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Stop the transport cuts

NCE campaign

NCE's campaign moves up a gear this week. Antony Oliver explains what is planned and how you can help.

THERE is no time to lose.

In less than five months time Chancellor Gordon Brown will publish his Comprehensive Spending Review setting out plans for the next three years of government spending.

At the same time the government will publish its revised and revamped 10 year transport plan to set out what transport spending can be expected between now and 2015.

It is increasingly likely that this transport plan will reflect the fact that the original plan published in 2000 has had some serious holes blown through it.

Brown has been battling to find the much needed cash for public services and hooking it out of the already long delayed transport programme is an obvious short term solution.

But as civil engineers will testify, this is not a sensible long term option.

And NCE's 'Stop the Transport Cuts' campaign is determined to ensure that government understands the wealth creation opportunities it will miss if transport's relatively small budget is lopped.

With your help we have identified 10 priority transport schemes for the UK. Each will boost the nation's wealth. Each has clear support locally, and clear benefits to local communities and business. And each has a track record of suffering frustrating delays at the hands of politicians.

NCE's 'Stop the Transport Cuts' campaign intends to make clear these benefits and persuade Gordon Brown that he would be crazy to draw a halt or delay their funding any longer.

It aims to persuade him that it is a false economy to do anything other than bring these schemes on line immediately.

Set out below is the timetable for the rest of NCE's campaign.

Each week we will publish information to help you understand the UK's priority schemes and so help you to join our fight for decent infrastructure in the UK.

And with your help we hope to be able to drive home the message about how engineers and their plans for better civil engineering infrastructure can help government achieve its goals.


Visit www. to find out how to get involved with the campaign. There you will find:

A complete list of transport schemes highlighted by NCE readers as needing immediate funding.

Information and articles to download highlighting current pressures on UK transport spending.

A sample letter to send to your MP plus a list of names and addresses of MPs and ministers that should be made aware of the need to protect transport spending in the UK.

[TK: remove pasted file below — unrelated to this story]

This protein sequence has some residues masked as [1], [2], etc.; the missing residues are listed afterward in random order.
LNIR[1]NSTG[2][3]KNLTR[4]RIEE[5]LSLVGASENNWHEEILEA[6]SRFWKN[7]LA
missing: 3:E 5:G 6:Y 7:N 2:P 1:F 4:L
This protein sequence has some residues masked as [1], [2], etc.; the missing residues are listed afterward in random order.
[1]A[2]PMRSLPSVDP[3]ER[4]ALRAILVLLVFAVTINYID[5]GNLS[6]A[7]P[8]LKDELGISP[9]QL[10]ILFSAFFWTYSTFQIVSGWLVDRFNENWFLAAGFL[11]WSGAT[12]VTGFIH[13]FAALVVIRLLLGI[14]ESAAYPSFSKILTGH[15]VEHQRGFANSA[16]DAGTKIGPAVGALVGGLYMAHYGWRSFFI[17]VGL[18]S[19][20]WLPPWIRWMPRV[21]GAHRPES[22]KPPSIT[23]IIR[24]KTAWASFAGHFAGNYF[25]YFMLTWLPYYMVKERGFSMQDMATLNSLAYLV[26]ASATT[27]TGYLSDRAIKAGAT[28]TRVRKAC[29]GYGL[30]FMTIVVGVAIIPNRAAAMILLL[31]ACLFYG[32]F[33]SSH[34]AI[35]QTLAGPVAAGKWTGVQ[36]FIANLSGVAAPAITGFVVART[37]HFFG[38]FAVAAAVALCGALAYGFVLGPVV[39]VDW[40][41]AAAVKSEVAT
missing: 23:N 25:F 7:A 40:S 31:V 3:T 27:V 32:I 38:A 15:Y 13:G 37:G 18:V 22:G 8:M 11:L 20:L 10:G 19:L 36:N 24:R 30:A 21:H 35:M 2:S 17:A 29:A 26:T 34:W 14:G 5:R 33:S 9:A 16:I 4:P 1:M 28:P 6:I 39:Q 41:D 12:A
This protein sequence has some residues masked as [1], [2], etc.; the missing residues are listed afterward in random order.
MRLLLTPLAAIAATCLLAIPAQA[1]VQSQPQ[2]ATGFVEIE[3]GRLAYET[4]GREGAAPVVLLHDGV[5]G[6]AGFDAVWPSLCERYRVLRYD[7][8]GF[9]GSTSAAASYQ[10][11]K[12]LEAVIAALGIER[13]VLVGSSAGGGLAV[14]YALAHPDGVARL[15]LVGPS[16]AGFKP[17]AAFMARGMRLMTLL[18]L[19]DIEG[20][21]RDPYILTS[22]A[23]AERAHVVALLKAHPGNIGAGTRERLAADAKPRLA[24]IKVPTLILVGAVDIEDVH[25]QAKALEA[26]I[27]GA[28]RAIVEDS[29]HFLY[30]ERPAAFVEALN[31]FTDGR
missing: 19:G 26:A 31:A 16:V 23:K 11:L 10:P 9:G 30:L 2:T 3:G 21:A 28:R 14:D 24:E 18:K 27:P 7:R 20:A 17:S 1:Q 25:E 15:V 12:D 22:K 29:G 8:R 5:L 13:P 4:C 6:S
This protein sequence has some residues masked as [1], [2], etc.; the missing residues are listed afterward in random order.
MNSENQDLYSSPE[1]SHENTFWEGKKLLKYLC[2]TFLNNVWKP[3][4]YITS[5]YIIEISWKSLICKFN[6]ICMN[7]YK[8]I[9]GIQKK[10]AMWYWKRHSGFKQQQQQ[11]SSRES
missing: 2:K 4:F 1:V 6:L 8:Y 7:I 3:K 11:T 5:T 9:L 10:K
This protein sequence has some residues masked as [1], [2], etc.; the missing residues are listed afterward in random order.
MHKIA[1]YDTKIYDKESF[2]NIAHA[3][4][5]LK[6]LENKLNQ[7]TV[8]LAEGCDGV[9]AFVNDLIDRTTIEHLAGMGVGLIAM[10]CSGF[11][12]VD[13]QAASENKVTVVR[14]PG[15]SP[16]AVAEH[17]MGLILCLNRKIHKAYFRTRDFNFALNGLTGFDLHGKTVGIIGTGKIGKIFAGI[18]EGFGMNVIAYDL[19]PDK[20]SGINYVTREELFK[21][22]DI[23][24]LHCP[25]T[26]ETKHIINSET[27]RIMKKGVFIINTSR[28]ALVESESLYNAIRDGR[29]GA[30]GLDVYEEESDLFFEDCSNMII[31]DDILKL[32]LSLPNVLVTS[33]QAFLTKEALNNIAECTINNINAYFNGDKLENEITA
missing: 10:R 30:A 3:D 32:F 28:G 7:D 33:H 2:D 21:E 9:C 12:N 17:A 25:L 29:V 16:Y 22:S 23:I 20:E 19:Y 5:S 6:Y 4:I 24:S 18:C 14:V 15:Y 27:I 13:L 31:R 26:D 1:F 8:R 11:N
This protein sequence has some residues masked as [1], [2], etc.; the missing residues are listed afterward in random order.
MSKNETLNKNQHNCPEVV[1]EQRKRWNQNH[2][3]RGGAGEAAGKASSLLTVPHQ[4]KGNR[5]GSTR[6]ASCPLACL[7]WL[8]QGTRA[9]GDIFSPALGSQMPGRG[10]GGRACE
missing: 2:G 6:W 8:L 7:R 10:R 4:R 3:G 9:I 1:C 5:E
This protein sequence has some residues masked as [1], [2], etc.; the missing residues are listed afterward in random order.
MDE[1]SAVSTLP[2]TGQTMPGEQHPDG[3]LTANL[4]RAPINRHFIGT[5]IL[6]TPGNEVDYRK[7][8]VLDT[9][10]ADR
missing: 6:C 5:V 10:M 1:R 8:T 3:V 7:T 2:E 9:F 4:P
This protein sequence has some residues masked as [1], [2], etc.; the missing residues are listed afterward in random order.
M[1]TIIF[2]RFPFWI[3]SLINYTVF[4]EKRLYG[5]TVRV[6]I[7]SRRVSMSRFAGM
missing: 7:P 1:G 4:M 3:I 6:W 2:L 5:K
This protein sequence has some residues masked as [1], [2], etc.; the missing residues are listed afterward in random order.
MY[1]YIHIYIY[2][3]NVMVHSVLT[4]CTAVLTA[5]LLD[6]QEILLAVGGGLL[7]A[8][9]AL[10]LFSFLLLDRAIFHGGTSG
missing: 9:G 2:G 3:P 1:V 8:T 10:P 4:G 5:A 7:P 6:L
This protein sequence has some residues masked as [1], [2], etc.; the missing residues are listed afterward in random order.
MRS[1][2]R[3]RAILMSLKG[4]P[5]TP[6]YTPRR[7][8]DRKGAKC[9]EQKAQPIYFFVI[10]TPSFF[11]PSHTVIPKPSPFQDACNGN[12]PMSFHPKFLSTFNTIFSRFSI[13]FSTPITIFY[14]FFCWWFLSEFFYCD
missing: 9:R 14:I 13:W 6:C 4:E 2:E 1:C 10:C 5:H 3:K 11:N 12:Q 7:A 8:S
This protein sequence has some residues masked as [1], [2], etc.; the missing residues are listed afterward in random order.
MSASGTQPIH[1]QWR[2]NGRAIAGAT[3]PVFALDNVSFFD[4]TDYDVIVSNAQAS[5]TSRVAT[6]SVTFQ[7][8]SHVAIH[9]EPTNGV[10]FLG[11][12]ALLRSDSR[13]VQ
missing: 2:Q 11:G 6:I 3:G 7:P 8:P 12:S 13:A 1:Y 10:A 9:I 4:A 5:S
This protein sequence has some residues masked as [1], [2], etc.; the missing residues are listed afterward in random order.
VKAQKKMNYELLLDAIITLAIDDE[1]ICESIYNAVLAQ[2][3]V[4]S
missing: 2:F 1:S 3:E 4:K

The campaign programme

Phase 1: January to February 3 Assemble list of priority schemes

Phase 2: February 3 Prioritise top 10 schemes

Phase 3: February to April Explain the priority schemes and gather evidence

Win support from key bodies and influencers

Phase 4: Civils 2004: 27-29 April Launch lobbying campaign in earnest.

Phase 5: May to June Ramp up lobbying of MPs, ministers and influencers

Phase 6: July Publish a check list for Gordon Brown to follow.

Top 10 targets

Crossrail: highlighted by NCE readers as the number one priority for a government serious about delivering a decent modern transport system to the UK.

M1 widening schemes: as the spine of the nation's motorway network, the route is in desperate need of improvement to accommodate the huge demand for north-south private and commercial road traffic. Major widening schemes are proposed between junctions 21 and 30 in the East Midlands.

A406 London North Circular Road improvements: one of the most heavily used, most heavily relied upon routes in the UK.

Although upgraded, it still suffers from isolated bottlenecks and is costing business massively.

London to Scotland high speed rail: seen as the financially sensible alternative to upgrading the West Coast Main Line to Glasgow, this new route would bring domestic train travel in the UK into the 21 century.

M74 extension: in the heart of Scotland's road network, this stretch of motorway is in desperate need of completion.

New Mersey Crossing: limited routes into Liverpool are stifling growth in the city and satellite towns. This new crossing will ease reliance on the already swamped Thelwall Viaduct and Runcorn's Silver Jubilee Bridge.

New Tyne Tunnel: a six week public inquiry into a projected £139m second Tyne Tunnel opens next month. Plans to build a two-lane road tunnel under the Tyne between East Howden and Jarrow have been held up by environmental objections. The local passenger authority claims the tunnel must be built if congestion on the A19 is to be reduced.

Thameslink 2000: as its name suggests, another long-awaited, yet vital transport project, this time to ease north-south through journeys across London.

East London Line: could be a quick win, with the project ready to go - all it needs is government approval. The project, a key part of London's bid to host the 2012 Olympics, involves extending the line north along a refurbished section of 19th century railway and south through a run-down area of east London - connecting into the national rail network north and south of the Thames for the first time.

A303 widening: plans for a 2.1km bored tunnel beneath the World Heritage site at Stonehenge go to public inquiry this spring.

Meanwhile transport secretary Alistair Darling must decide on whether to allow dualling of the A358 link to the M5 near Taunton or to permit the controversial dualling of the A303/A30 across the Blackdown Hills.

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